Countryside Covenant, First Baptist Church, and First Mennonite Church agreed to adopt the first three of ten planned cottages. These congregations not only committed to the project, but they also began working hand in hand together. It was a beautiful testimony to Christ. 

Many were baffled as to why we were going to such great lengths to help them. One man we were assisting asked, “Why would you help me? I have done terrible things!” I whispered, “God loves you, and he sent his Son to the cross and to rise again for you.” Soon after, he accepted Christ. This project had become the hands and feet of Jesus!

The churches came in different shapes and sizes, but they recognized that each had something to contribute. New Gottland Covenant Church held fundraisers, prepared meals, and supported the project in any way they could. Larger churches with additional resources provided financial assistance and volunteers. Churches from all over the community provided support at varying levels, moving the project forward. I had never witnessed such harmony and fellowship. Everyone was there for one purpose: to share the love of Christ. The Oak Harbor Cottages were bringing not only hope but also unity.

On August 14, 2021, people from five churches built floor joists and subfloors for the first three cottages. Young people worked alongside seasoned veterans. Homes were built, memories made, skills taught, and people from all over the area began to watch as the Church came together to help their neighbors.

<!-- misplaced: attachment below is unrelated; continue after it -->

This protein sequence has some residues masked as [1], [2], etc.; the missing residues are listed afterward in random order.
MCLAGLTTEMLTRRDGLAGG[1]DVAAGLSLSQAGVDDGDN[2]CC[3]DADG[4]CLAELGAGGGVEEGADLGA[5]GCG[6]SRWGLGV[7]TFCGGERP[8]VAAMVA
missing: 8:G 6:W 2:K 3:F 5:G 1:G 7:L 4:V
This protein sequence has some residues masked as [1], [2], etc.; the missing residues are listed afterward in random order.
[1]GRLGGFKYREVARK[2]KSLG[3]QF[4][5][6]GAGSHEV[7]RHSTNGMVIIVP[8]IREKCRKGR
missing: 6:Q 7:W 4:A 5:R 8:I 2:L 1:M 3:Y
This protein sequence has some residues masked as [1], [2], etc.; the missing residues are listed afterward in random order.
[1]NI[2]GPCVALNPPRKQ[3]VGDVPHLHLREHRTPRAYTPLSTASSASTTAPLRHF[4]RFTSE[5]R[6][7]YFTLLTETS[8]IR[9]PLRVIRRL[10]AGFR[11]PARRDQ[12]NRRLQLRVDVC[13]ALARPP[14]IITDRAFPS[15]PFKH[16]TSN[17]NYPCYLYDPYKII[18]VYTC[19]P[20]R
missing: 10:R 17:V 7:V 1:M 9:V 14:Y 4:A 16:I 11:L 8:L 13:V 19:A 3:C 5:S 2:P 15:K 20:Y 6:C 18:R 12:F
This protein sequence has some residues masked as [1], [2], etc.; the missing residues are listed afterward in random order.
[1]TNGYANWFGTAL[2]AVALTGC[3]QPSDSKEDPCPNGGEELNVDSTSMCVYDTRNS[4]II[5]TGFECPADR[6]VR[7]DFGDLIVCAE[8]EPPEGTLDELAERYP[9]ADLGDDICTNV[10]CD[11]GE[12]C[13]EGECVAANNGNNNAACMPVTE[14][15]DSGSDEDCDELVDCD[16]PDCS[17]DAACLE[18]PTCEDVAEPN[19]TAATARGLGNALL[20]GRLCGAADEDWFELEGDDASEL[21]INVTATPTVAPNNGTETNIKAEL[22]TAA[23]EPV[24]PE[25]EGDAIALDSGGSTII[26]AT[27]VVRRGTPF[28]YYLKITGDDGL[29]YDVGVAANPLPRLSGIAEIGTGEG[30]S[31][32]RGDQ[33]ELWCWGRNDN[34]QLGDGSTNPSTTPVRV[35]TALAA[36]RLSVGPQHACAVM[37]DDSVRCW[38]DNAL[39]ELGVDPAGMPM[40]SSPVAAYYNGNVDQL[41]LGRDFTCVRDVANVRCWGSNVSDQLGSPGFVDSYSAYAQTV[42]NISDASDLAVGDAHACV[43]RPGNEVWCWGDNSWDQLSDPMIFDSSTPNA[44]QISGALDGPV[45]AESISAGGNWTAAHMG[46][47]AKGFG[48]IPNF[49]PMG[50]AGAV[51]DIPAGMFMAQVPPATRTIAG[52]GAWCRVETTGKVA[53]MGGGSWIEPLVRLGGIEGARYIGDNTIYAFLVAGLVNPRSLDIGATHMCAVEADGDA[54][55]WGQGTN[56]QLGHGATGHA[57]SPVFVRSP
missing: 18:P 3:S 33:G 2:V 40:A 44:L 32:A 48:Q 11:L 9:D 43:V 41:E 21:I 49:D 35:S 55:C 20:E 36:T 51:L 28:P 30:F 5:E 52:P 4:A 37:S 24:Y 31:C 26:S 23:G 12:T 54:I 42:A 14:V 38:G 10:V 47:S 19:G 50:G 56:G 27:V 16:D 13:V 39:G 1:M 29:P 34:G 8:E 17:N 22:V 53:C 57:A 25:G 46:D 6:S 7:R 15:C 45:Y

In the middle of such division in our country, it was amazing to see God work right before our eyes. 

When Jaymie O’Dell suddenly passed away on September 1, the members of Countryside Covenant decided it would be fitting to name the first house Jaymie’s Place. The Church came together to assist with the project as we continued without Jaymie, grieving her loss even as we sensed God’s presence in her absence.  

“The King will reply, ‘Truly I tell you, whatever you did for one of the least of these brothers and sisters of mine, you did for me’” (Matthew 25:40, NIV).

About the Author

  • Chris Goodson is the executive director of McPherson Housing Coalition, Inc., and the president of Chris Goodson Appraisal Service. She and her husband, Kip, have been married for 30 years; they have three boys and two grandchildren. They are members of Countryside Covenant Church.